Barnard College was found guilty of violating its collective bargaining committee when it failed to consider assigning, in good faith, a long-term faculty member an additional section of classes, thereby slashing their compensation by thousands and disqualifying them of healthcare, an independent arbitrator ruled last Tuesday.
The Barnard Contingent Faculty Union, a coalition which represents all faculty who are not tenured or on tenure track, lecturers, or reviewed and renewed faculty, filed the grievance in July 2019. The arbitrator’s decision marks the second time in one year in which Barnard was found guilty of violating its union contract. The first arbitration resulted in Barnard having to reimburse all First-Year Seminar stipends, $2,000 per section, to nearly a dozen adjuncts, from 2017 through 2019.
The union alleged that the faculty member in question was not considered in good faith. According to the Barnard-BCFU contract, being considered in good faith in part involves first finding another professor with more “relevant credentials or experience” before denying or reducing the course load of a BCFU member.
Consequently, the grievant’s inability to teach an additional course resulted in a loss of $9,000 in compensation and contributions toward health insurance premiums they would have otherwise been eligible for. The arbitrator’s decision now mandates that the grievant be compensated as if they taught the additional course, and for any loss in health benefits.
The faculty member in question declined to be identified either by name or department for this article.
In response to the initial grievance, the college claimed that no violation had occurred as good faith consideration was provided for at least one of the courses they taught, and that any additional courses assigned to the grievant were at the discretion of their respective department chairs and the college.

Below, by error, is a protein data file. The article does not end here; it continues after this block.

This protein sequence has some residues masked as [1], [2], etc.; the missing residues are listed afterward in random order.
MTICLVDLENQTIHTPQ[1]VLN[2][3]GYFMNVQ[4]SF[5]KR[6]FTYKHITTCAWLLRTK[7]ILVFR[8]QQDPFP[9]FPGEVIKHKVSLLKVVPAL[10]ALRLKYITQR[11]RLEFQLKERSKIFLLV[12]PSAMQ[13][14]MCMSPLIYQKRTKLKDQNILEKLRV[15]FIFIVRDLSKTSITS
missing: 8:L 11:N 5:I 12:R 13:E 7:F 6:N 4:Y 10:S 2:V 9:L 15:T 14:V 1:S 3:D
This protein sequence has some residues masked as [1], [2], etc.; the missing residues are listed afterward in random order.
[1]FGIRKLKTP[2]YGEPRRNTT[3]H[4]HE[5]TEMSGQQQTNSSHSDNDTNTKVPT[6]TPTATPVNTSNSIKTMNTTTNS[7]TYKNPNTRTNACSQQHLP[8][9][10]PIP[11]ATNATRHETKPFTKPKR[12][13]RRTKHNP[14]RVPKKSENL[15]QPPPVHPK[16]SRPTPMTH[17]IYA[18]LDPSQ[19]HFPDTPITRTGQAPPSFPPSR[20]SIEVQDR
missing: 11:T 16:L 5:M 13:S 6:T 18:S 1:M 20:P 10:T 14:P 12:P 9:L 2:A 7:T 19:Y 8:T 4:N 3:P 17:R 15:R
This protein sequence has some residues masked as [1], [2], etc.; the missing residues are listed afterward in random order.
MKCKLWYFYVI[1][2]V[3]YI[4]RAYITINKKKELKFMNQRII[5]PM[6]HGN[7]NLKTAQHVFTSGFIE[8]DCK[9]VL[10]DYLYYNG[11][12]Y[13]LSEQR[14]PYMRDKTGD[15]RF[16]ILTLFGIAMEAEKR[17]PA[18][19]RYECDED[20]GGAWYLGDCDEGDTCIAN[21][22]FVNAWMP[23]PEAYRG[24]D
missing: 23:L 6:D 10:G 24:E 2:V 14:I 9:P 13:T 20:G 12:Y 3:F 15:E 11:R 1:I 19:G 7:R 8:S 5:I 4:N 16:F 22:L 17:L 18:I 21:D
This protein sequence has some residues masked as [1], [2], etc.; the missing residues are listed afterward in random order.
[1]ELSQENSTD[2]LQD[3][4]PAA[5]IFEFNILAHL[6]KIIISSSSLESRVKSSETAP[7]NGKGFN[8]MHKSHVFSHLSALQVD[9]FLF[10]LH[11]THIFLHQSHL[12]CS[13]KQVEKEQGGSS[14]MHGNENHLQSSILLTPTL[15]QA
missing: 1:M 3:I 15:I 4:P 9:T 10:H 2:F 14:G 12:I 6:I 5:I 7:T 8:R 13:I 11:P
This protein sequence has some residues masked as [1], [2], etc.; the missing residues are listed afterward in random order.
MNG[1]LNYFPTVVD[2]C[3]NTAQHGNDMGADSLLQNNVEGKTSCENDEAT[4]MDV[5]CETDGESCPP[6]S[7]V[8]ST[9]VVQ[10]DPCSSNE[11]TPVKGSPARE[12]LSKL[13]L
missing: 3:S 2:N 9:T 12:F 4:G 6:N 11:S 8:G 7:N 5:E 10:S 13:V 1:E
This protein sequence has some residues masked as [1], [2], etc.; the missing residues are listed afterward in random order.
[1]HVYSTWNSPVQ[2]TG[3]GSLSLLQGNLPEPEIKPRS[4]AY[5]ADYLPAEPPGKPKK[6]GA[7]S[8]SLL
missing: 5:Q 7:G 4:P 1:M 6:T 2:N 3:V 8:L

The arbitrator, however, decided that the grievant had not been considered in good faith, as the BCFU member was not considered for an additional section of a course and no rationale was provided as to why they were denied the opportunity.
Following the decision, a college spokesperson maintained the argument made during arbitration, stating that nothing within the contract stipulates that adjunct faculty be assigned multiple courses and that Barnard has the desire to work with the union to maintain the integrity of academic programs moving forward.
“The collective bargaining agreement does not address assigning adjunct faculty to multiple sections of a course. And again, we believe that chairs and directors should make those decisions,” a college spokesperson said in a statement to Spectator.
According to Richard Rouhe, a BCFU bargaining committee member and adjunct professor of architecture, the arbitrator’s decision to compensate the grievant is indicative of a greater issue affecting contingent faculty members. He asserted that having additional courses directly correlates with his ability to interact with, teach, and provide students with resources such as additional office hours.
“It’s not just a monetary benefit. There’s more benefits in terms of how the adjunct faculty are part of the college and are able to interact with the students and be a part of student life,” Rouhe said. “I know that because I have taught more classes in the past, and I have felt more connected to the college than when I’m just teaching one course a semester.”